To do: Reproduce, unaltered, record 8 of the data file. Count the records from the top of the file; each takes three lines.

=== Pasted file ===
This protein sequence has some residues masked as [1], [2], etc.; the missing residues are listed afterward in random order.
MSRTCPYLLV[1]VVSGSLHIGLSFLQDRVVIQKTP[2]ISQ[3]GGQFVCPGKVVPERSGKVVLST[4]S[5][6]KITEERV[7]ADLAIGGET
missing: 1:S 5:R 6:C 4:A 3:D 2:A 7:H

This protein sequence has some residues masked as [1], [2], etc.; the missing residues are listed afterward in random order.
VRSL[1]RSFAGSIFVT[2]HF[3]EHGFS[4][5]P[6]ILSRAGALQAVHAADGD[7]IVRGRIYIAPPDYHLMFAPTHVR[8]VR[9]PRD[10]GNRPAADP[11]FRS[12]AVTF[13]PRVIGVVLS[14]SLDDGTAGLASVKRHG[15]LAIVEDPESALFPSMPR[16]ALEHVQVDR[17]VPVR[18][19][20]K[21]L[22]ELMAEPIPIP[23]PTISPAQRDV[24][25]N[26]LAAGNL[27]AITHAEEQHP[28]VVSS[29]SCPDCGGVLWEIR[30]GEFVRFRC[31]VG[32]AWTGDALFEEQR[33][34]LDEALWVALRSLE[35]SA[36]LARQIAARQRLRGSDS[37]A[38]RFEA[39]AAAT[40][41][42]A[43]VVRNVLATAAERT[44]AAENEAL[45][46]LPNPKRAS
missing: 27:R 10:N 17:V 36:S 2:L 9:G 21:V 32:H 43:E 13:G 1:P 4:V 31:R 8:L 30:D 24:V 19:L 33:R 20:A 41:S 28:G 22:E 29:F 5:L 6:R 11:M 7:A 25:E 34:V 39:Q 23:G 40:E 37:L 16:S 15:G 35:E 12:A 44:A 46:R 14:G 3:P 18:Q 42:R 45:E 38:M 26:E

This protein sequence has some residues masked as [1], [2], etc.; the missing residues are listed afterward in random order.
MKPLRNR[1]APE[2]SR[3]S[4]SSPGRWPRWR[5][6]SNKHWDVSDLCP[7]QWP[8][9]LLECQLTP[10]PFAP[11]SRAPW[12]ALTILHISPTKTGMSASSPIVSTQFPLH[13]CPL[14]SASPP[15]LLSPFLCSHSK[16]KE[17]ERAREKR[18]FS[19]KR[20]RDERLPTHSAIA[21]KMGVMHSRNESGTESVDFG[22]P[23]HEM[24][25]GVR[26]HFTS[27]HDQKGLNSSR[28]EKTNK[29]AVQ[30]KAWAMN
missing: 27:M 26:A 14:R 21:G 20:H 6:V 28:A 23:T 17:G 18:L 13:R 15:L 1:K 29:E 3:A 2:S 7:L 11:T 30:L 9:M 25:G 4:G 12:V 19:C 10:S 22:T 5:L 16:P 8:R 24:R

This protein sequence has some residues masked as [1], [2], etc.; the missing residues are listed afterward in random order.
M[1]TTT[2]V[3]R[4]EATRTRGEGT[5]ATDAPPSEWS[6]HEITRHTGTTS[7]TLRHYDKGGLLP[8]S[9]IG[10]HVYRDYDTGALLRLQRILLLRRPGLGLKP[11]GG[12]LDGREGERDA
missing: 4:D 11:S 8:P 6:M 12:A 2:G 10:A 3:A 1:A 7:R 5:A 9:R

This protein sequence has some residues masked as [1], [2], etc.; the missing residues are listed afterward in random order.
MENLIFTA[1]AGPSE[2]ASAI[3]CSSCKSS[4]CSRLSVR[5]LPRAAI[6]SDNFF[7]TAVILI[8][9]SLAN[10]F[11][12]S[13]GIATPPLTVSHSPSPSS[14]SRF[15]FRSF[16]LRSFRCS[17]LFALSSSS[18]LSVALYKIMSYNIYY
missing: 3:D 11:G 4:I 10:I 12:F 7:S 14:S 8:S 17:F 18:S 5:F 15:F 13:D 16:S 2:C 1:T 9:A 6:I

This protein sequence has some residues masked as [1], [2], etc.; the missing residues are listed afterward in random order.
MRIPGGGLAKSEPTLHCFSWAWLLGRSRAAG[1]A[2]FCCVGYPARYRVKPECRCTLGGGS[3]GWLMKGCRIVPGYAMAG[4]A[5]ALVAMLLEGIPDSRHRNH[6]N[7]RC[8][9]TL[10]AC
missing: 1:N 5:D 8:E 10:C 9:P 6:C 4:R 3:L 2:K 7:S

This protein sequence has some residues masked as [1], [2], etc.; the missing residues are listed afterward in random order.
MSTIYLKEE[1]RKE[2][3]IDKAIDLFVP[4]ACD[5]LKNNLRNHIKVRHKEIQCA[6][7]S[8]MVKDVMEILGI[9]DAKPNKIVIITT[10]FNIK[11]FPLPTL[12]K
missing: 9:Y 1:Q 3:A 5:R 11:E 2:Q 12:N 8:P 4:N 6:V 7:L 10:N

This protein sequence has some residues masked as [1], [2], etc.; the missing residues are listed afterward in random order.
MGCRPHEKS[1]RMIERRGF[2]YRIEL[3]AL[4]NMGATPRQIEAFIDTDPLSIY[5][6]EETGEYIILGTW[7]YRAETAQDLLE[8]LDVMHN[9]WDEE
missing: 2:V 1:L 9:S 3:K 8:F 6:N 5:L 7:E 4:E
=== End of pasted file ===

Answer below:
This protein sequence has some residues masked as [1], [2], etc.; the missing residues are listed afterward in random order.
MGCRPHEKS[1]RMIERRGF[2]YRIEL[3]AL[4]NMGATPRQIEAFIDTDPLSIY[5][6]EETGEYIILGTW[7]YRAETAQDLLE[8]LDVMHN[9]WDEE
missing: 2:V 1:L 9:S 3:K 8:F 6:N 5:L 7:E 4:E